James N. Goodier

Summary

James Norman Goodier (October 17, 1905 – November 5, 1969) was professor of applied mechanics at Stanford University known for his work in elasticity and plastic deformation.[1]

James N. Goodier
Photo of James Norman Goodier.jpg
Born(1905-10-17)17 October 1905
Died5 November 1969(1969-11-05) (aged 64)
NationalityAmerican
Alma materCambridge University
University of Michigan
Known forWork in elasticity and plastic deformation.
AwardsTimoshenko Medal
Fulbright Award Cambridge
Honorary degree University of Michigan
George Westinghouse Award (ASEE)
Scientific career
FieldsEngineering
Doctoral advisorsCharles Inglis (engineer)
Stephen Timoshenko

He was born in Preston, Lancashire, England and studied engineering at Cambridge University.[2] He was awarded a Commonwealth Fund Fellowship which enabled him to continue his studies at the University of Michigan where he earned his doctorate in 1931 under the direction of Stephen Timoshenko with a dissertation titled Compression of Rectangular Blocks, and the Bending of Beams by Nonlinear Distributions of Bending Forces. Timoshenko moved to Stanford University in 1936 and Goodier eventually succeeded him there.[3]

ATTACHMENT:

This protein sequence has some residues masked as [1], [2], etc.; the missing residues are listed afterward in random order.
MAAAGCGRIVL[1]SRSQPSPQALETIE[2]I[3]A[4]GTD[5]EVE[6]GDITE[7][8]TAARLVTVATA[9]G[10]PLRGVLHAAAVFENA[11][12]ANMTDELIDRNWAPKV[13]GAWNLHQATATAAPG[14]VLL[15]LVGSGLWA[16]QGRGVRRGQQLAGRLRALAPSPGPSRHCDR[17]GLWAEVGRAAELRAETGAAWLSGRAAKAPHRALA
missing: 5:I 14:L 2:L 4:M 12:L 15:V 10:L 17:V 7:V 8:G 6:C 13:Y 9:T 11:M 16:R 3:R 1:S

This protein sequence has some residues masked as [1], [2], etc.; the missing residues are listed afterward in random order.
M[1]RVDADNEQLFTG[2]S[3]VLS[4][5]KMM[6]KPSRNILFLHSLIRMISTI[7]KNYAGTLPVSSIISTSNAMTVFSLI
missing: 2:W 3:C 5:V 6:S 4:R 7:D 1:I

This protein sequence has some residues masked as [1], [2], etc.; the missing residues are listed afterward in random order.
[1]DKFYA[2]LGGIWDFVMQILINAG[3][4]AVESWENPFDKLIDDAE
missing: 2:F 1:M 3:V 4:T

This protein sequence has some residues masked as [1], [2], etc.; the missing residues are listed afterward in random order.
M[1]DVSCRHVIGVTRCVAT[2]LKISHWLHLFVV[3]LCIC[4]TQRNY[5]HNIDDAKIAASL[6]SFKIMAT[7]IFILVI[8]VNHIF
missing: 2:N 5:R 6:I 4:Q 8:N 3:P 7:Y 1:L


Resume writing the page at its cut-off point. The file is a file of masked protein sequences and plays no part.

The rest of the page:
He was co-author of two classic books in this field:"Theory of Elasticity," with Timoshenko, 1951; and "Elasticity and Plasticity," with P. G. Hodge, Jr., 1958 and was awarded the Timoshenko Medal by the American Society of Mechanical Engineers in 1961. He was chairman of the Applied Mechanics Division of the American Society of Mechanical Engineers from 1945 to 1946, and was elected Fellow of that Society in 1964. He had more than fifty doctoral students,[2] one of whom was George F. Carrier.

ReferencesEdit

  1. ^ Obituary (1970) Mechanical Engineering 92, 111.
  2. ^ a b "Memorial Resolution: James Norman Goodier (1905 – 1969)" (PDF). Stanford Historical Society. Archived from the original (PDF) on 9 February 2012.
  3. ^ Gillmor CS (2004) Fred Terman at Stanford: Building a Discipline, a University, and Silicon Valley, Stanford University Press.

External linksEdit

  • James N. Goodier at the Mathematics Genealogy Project
  • J. N. Goodier Papers
  • Stanford Daily News, November 7, 1969. http://stanforddailyarchive.com/cgi-bin/stanford?a=d&d=stanford19691107-01.2.11 Retrieved March 8, 2015.